Conexant is one of those companies that used to be big. Like Polaroid, Pan Am, Commodore, Westinghouse, or Life magazine, it carries a once-proud brand name that belies its current station. The company was spun off from mighty Rockwell International 15 years ago during the height of the networking boom, and it has steadily decimated itself since. A string of divestitures capped by a complete Chapter 11 reorganization two years ago have seen the one-time telecom darling reduced to a private firm with about $120 million in total sales.

That’s not to say that Conexant isn’t successful. And with over 300 employees drawing a paycheck, Conexant is no hole-in-the-wall outfit. But it’s not… y’know… a big deal.

 

Securing Your System with FPGAs

Microsemi Introduces FPGA-based Hardened PUFs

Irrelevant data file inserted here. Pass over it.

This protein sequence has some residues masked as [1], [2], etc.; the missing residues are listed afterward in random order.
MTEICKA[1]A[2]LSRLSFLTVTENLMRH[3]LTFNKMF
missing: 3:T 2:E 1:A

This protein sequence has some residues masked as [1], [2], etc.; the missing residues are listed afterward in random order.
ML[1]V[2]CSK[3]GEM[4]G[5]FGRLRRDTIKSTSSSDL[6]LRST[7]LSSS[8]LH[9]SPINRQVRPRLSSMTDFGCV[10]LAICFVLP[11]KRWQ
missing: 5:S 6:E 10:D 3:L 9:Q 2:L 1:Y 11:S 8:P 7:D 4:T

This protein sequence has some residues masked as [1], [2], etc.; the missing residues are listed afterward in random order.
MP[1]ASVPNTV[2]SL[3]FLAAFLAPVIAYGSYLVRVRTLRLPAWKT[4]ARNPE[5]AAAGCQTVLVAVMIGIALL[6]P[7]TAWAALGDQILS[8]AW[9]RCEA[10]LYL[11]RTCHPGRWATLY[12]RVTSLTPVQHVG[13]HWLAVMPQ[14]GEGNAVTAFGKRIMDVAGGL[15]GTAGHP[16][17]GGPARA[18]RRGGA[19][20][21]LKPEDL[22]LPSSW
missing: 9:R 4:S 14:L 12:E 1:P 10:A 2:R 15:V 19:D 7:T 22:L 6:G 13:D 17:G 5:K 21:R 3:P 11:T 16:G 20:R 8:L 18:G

by Kevin Morris

Security used to be the purview of the select few - those working on defense projects, financial systems, or other “high-security” devices and platforms. Today, however, with IoT, wearables, connected cars, smartphones, tablets, and so forth, everything is connected to everything, and practically every device owned by every human on earth is able to make safety- and financially-critical transactions. That means security has become important in just about every system we design today.

Unfortunately, security has to be designed into our systems from the ground up. There’s no such thing as a padlock and chain we can throw on top of our existing system-level design to shore it up. And, for real security, we need features built into the hardware itself, rather than relying solely on software to keep the fort safe.